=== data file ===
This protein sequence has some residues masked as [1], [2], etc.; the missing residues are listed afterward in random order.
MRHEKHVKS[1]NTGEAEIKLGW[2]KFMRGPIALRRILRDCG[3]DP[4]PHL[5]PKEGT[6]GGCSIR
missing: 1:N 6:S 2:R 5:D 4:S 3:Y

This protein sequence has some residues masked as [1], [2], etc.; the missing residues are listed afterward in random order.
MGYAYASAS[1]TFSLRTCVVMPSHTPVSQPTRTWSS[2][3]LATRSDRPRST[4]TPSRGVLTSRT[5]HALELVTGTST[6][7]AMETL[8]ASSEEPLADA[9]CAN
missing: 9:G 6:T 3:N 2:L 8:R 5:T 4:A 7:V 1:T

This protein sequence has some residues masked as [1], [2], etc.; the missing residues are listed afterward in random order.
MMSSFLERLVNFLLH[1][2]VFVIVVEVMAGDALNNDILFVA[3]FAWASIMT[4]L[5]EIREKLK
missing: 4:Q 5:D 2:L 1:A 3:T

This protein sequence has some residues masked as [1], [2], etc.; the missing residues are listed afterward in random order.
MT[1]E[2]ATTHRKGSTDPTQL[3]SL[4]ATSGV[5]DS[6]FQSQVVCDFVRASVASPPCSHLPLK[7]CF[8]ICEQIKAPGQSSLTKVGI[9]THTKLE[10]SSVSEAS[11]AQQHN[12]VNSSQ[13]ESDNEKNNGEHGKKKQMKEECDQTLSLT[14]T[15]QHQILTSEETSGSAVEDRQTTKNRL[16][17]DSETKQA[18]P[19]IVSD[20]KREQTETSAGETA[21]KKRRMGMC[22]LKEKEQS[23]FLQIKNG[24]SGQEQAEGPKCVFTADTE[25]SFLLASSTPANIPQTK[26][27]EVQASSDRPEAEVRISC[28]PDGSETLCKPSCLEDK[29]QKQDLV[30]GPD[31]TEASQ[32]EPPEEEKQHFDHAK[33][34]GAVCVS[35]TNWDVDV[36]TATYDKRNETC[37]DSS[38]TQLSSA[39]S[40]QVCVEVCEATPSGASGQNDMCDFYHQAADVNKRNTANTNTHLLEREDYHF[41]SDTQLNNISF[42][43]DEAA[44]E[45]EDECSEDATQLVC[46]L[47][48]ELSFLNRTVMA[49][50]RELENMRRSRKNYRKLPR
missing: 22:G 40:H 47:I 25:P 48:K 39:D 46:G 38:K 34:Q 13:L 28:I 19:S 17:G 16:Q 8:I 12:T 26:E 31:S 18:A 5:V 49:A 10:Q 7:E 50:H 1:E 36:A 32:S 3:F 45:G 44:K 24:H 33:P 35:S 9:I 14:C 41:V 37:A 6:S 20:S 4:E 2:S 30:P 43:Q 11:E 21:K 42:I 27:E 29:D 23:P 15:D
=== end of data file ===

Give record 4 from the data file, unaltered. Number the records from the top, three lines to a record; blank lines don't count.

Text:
This protein sequence has some residues masked as [1], [2], etc.; the missing residues are listed afterward in random order.
MT[1]E[2]ATTHRKGSTDPTQL[3]SL[4]ATSGV[5]DS[6]FQSQVVCDFVRASVASPPCSHLPLK[7]CF[8]ICEQIKAPGQSSLTKVGI[9]THTKLE[10]SSVSEAS[11]AQQHN[12]VNSSQ[13]ESDNEKNNGEHGKKKQMKEECDQTLSLT[14]T[15]QHQILTSEETSGSAVEDRQTTKNRL[16][17]DSETKQA[18]P[19]IVSD[20]KREQTETSAGETA[21]KKRRMGMC[22]LKEKEQS[23]FLQIKNG[24]SGQEQAEGPKCVFTADTE[25]SFLLASSTPANIPQTK[26][27]EVQASSDRPEAEVRISC[28]PDGSETLCKPSCLEDK[29]QKQDLV[30]GPD[31]TEASQ[32]EPPEEEKQHFDHAK[33][34]GAVCVS[35]TNWDVDV[36]TATYDKRNETC[37]DSS[38]TQLSSA[39]S[40]QVCVEVCEATPSGASGQNDMCDFYHQAADVNKRNTANTNTHLLEREDYHF[41]SDTQLNNISF[42][43]DEAA[44]E[45]EDECSEDATQLVC[46]L[47][48]ELSFLNRTVMA[49][50]RELENMRRSRKNYRKLPR
missing: 22:G 40:H 47:I 25:P 48:K 39:D 46:G 38:K 34:Q 13:L 28:I 19:S 17:G 16:Q 8:I 12:T 26:E 31:S 18:A 5:V 49:A 10:Q 7:E 50:H 1:E 36:A 32:S 3:F 45:G 44:K 24:H 33:P 35:S 9:I 14:C 41:V 37:A 6:S 20:S 4:E 2:S 30:P 43:Q 11:E 21:K 42:I 27:E 29:D 23:P 15:D